'Industry hype' about electric vehicles isn't matched by the money car makers are spending promoting them. Instead, the biggest gas guzzlers still get the biggest advertising dollars.
Car companies are spending almost four times more advertising large, gas-guzzling vehicles than small cars, despite publicly pledging to combat climate change.
Advertising figures from data company Nielsen show that while the spend on electric vehicles and hybrids is increasing, the vehicles with the most advertising grunt behind them are utes and SUVs.
Toyota spent the most of any company selling a single vehicle. According to Nielsen, it paid $7.6m over the three years to 2022 on its signature double cab ute, the Hilux.
This is despite Toyota's stated aim of reaching carbon neutrality by 2050 and its public promise to "shape a better tomorrow, together". It also privately wrote to former Prime Minister Jacinda Ardern praising her work on climate change.
"At Toyota we will continue in our efforts to reduce our vehicle emissions and provide the safest technology that is affordable for Kiwis," Toyota chief executive Neeraj Lala wrote in a 2021 email, obtained by RNZ using the Official Information Act.
Toyota wasn't alone in pushing its favourite large vehicle. Its rivals Mitsubishi, Ford, Kia and Hyundai all spent similar amounts promoting their utes and SUVs.
The advertising spend clearly paid off - as of 2022 the Hilux and fellow beloved double cab ute the Ford Ranger remained New Zealand's most popular new cars - a complete turnaround from a decade ago when the humble Toyota Corolla was more likely to take the number one spot.
The emissions problem with utes and SUVs
Transport pollution makes up about 40 percent of New Zealand's carbon emissions, and is one of the country's top priorities in fighting climate change. A 40 percent reduction on 2019 emissions levels is required by 2035.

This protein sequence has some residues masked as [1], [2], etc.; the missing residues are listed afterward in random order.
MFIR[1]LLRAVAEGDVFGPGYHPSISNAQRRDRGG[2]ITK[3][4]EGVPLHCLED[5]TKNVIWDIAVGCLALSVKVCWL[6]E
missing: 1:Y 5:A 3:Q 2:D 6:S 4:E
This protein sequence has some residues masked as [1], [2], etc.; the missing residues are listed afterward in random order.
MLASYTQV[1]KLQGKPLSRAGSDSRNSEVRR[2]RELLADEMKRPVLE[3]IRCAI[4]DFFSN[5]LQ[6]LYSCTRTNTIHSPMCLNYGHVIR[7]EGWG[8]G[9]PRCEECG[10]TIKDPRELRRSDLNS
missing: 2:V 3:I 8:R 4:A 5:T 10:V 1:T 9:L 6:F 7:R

Large vehicles like utes and SUVs make a substantial contribution to those emissions, according to researchers from the University of Auckland, who found utes emit about 1.5 times as much carbon as light cars.
"The reason that more people driving SUVs is bad for the climate is because for a while the cars were getting more efficient, and smaller and so our emissions were dropping," said Dr Kirsty Wild, an environmental sociologist and public health researcher. "But then we made a switch to these bigger vehicles, just as we've started to turn things around for the climate."
Research by Wild and her colleagues found a link between consumer trends and advertising. Not only were more people driving SUVs and utes, but they tended to drive them more than those who had smaller cars.
While the larger vehicles were designed for carrying and towing, owners weren't necessarily using the vehicles for those purposes. About two thirds were registered for personal use, in cities, to pick up the kids or do the shopping, for example - used in the same way you'd use a regular car.
"And people are going similar distances in them too," Wild said. "So the majority of trips are less than five kilometres, about 12 percent of trips are less than a kilometre. So that's someone going to the dairy."
Advertising and the climate
Tim Welch, a senior lecturer in urban planning at the University of Auckland, said part of the push towards SUVs and utes was the profit margin, which was much higher when compared to a typical sedan, or an electric vehicle.
Welch said there was a gap between "industry hype" about electric vehicles and what was actually happening.